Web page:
The YOLO bug sucks in self-indulgent spenders

1 June 2016

Close to half (45%) of Australians are making You Only Live Once (YOLO) purchases according to new research by industry super fund-owned bank ME.

YOLO splurges are those made in the heat of the moment with little thought for the consequences.

Of the 45% of Australians who said they make YOLO purchases from ‘time to time’, more than half (52%) said they spent $300 or more on their most recent YOLO purchase.

When asked to reflect on what prompted the YOLO purchases ‘self-indulgence’ was the main motivation (37%), followed by a ‘desire to be happy or other emotional reason’ (35%), or ‘low price, sale or great value’ (31%).

Interestingly, twice as many YOLO buyers ‘felt pleased’ about purchasing their most recent item than those who ‘felt guilty’ – 40% and 20% respectively – with holidays the most popular choice across the board (47%), followed by leisure and hobbies (37%) and clothes and shoes (35%).

Even though nearly half (48%) of YOLO spenders have toned down purchasing in the last five years, 29% are making ‘about the same’ as before and nearly a quarter (24%) are making more.

When it came to querying the means for funding the YOLO lifestyle nearly half (45%) of spenders said they purchased their last YOLO item on credit.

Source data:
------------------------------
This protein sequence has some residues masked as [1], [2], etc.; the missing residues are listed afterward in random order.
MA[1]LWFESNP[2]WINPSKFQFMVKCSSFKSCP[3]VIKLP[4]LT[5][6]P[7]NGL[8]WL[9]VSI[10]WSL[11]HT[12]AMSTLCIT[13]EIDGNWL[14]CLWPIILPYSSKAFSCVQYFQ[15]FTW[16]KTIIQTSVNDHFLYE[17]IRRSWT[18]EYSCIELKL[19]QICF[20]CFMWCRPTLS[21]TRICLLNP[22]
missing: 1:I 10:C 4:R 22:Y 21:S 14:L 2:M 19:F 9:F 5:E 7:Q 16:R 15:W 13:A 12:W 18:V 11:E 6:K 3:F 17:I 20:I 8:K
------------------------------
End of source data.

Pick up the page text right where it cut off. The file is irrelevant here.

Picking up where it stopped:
ME Head of Deposits and Transactional Banking, Nic Emery, said purchasing spontaneously on credit is fine as long as you pay off your balances each month.

“Reserve Bank figures show Australians owe $51.7 billion across 16.4 million credit card accounts,” Emery said.

“It’s important to ‘clear the credit card slate’ before monthly interest charges apply, or at least pay off more than the monthly minimum to avoid building up excessive debt.”

However, just 12% of YOLO purchasers went into debt as a result of their splurging habits, showing that many spenders are already using their credit card wisely to ease the YOLO-effect.

Similarly, many survey respondents managed their YOLO spending habits by cutting back on spending (23%) and delaying savings goals (17%).

Emery said: “The best thing to do if you’re a YOLO spender is to acknowledge that you’re likely to indulge and budget for it. And if you can’t afford it, set up controls that prevent you from shopping like leaving your wallet at home.”

Other findings:
• Women typically spent their YOLO dollars on clothes and shoes (46% of women compared to 19% of men).
• More YOLO spenders over 50 years of age splurged on travel compared to those under 30 (58% versus 26%, respectively).
• Despite apps and social media that would seem to encourage impulse buys, significantly more YOLO-related spending occurred in stores, with 57% doing so, compared to 43% on the web.